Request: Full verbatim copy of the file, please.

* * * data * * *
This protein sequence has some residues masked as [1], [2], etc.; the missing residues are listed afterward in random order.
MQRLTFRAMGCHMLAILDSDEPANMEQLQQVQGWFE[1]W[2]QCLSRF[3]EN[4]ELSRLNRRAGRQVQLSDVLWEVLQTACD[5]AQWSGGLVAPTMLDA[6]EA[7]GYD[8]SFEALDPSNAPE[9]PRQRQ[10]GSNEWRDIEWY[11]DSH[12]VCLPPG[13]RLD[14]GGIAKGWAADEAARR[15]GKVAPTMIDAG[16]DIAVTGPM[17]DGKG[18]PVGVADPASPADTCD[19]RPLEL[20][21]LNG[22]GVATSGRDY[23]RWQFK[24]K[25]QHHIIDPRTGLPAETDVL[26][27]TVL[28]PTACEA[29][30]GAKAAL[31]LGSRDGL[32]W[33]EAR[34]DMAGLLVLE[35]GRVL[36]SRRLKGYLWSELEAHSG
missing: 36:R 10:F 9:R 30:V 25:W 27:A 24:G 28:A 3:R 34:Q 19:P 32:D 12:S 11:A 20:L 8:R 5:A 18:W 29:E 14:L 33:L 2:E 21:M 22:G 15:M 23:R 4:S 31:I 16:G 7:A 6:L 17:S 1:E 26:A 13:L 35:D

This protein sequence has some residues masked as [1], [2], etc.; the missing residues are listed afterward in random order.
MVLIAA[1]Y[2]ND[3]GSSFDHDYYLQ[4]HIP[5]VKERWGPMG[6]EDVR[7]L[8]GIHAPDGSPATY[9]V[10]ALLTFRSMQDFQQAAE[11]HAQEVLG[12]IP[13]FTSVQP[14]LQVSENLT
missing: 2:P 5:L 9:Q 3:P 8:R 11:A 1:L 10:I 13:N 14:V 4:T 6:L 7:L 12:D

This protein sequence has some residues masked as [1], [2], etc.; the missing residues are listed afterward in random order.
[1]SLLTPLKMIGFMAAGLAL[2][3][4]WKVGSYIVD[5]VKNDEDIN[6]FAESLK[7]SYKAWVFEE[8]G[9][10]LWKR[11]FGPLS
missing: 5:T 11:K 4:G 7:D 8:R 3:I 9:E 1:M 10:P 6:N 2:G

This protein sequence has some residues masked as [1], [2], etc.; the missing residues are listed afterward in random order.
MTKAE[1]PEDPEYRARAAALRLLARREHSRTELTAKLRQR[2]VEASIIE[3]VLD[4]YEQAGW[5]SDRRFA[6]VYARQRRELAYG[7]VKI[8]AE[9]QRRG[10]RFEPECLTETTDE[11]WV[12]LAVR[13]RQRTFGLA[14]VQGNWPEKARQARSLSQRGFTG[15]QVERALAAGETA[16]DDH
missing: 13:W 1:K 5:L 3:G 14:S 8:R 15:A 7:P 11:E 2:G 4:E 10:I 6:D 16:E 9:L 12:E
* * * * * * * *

This protein sequence has some residues masked as [1], [2], etc.; the missing residues are listed afterward in random order.
MQRLTFRAMGCHMLAILDSDEPANMEQLQQVQGWFE[1]W[2]QCLSRF[3]EN[4]ELSRLNRRAGRQVQLSDVLWEVLQTACD[5]AQWSGGLVAPTMLDA[6]EA[7]GYD[8]SFEALDPSNAPE[9]PRQRQ[10]GSNEWRDIEWY[11]DSH[12]VCLPPG[13]RLD[14]GGIAKGWAADEAARR[15]GKVAPTMIDAG[16]DIAVTGPM[17]DGKG[18]PVGVADPASPADTCD[19]RPLEL[20][21]LNG[22]GVATSGRDY[23]RWQFK[24]K[25]QHHIIDPRTGLPAETDVL[26][27]TVL[28]PTACEA[29][30]GAKAAL[31]LGSRDGL[32]W[33]EAR[34]DMAGLLVLE[35]GRVL[36]SRRLKGYLWSELEAHSG
missing: 36:R 10:F 9:R 30:V 25:W 27:A 24:G 28:A 3:R 34:Q 19:P 32:D 12:S 11:A 20:L 8:R 5:A 18:W 29:E 14:L 33:L 2:E 21:M 22:G 15:M 23:R 4:S 31:I 16:G 7:A 6:L 17:S 1:E 26:A 13:L 35:D

This protein sequence has some residues masked as [1], [2], etc.; the missing residues are listed afterward in random order.
MVLIAA[1]Y[2]ND[3]GSSFDHDYYLQ[4]HIP[5]VKERWGPMG[6]EDVR[7]L[8]GIHAPDGSPATY[9]V[10]ALLTFRSMQDFQQAAE[11]HAQEVLG[12]IP[13]FTSVQP[14]LQVSENLT
missing: 2:P 5:L 9:Q 3:P 8:R 11:A 1:L 10:I 13:N 14:V 4:T 6:L 7:L 12:D

This protein sequence has some residues masked as [1], [2], etc.; the missing residues are listed afterward in random order.
[1]SLLTPLKMIGFMAAGLAL[2][3][4]WKVGSYIVD[5]VKNDEDIN[6]FAESLK[7]SYKAWVFEE[8]G[9][10]LWKR[11]FGPLS
missing: 5:T 11:K 4:G 7:D 8:R 3:I 9:E 1:M 10:P 6:N 2:G

This protein sequence has some residues masked as [1], [2], etc.; the missing residues are listed afterward in random order.
MTKAE[1]PEDPEYRARAAALRLLARREHSRTELTAKLRQR[2]VEASIIE[3]VLD[4]YEQAGW[5]SDRRFA[6]VYARQRRELAYG[7]VKI[8]AE[9]QRRG[10]RFEPECLTETTDE[11]WV[12]LAVR[13]RQRTFGLA[14]VQGNWPEKARQARSLSQRGFTG[15]QVERALAAGETA[16]DDH
missing: 13:W 1:K 5:L 3:G 14:S 8:R 15:A 7:P 11:E 2:G 4:E 10:I 6:D 16:E 9:L 12:E